In Rataliaka Game fashion, you have the ability to rewind your game and replay areas you previously visited, but this is only available in the Standard mode. It’s a handy feature for if you made a move that caused you to lose a life like miss a jump or die to an enemy. There is also the ability to save your progress at any time with a Save State. You aren’t required to use this, but if you need to step away from the game for any reason, it’s a nice option to have. This mode also lets you activate a variety of cheats like making Kirin invincible, freeze time, unlimited fatal attack, unlimited HP, and full power.
The action in the game is essentially Strider with no blades, you can still slide, teleport, and bar-climb. Kirin can do crazy flips and even run upside-down on loops in the environment and like Ryu in Ninja Gaiden, he has clones of himself that will help attack the enemy. The speed of the game is fast, there are sections where you are being chased by cars going down a slope while other vehicles are coming at you. This will test your reflexes and reaction time, making for a section full of tension. The controls shown on screen during the quick tutorial don’t match modern controllers (like a C button), but they work well, and you can easily be changed if there is anything that you want to tweak. I found the controls and action to be fluid and smooth, and I loved having an attack that has the power to clear the screen. No matter what mode you are playing, you can even attack enemies that are behind a wall. This is super handy, but remember that they can also hit you, so beware. If you are playing on the Standard mode, watch out for the “rewind” feature button. I found at the beginning when I started playing, my character was going backwards, and enemies I defeated were showing up again. I was apparently accidentally hitting the left trigger on my PlayStation controller, rewinding my game. Once I realised that, I had no control issues at all.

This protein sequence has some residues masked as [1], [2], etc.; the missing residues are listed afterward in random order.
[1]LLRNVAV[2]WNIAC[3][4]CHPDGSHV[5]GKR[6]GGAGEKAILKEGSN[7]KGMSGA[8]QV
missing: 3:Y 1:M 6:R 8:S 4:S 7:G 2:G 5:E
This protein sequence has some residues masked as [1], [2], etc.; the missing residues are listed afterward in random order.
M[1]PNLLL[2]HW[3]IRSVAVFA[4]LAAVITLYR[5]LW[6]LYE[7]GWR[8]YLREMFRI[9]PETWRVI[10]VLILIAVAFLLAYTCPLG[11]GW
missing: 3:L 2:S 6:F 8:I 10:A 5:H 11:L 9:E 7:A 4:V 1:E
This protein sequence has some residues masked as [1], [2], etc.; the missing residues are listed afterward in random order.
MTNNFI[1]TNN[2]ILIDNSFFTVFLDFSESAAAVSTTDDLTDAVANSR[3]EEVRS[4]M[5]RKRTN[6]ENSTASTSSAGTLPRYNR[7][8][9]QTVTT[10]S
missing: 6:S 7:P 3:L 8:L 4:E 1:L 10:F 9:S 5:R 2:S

Throughout the level, there are power-ups available to collect to increase Kirin’s abilities, give extra lives, or increase health. Keep an eye out for them as they are very useful, especially when you are playing on Challenge mode where you don’t have any cheats enabled. If you die during the battle, but still have lives remaining, you will appear right on that spot but if you are out of lives, you will need to use one of your credits to continue playing.
Cannon Dancer: Osman offers a great time and I’m so glad that I get to check out the “sequel” that the original creator of Strider made. The game that was released for the SNES — Strider II or in America as Journey from Darkness: Strider Returns — with a different developer just wasn’t as good. If you love side-scrolling, and arcade games full of action and martial arts, this is a title that should be on your radar! I am so happy to see that there is still interest in these cool pixel-style games that I got to play as a child!
Cannon Dancer (Reviewed on PlayStation 4)
This game is good, with a few negatives.
Cannon Dancer: Osman is a game that can be completed in a short amount of time. It is action-packed, with tons of martial arts attacks and enemies to take on. The story doesn’t make much sense, so if a good story is important to you, you won’t find that here.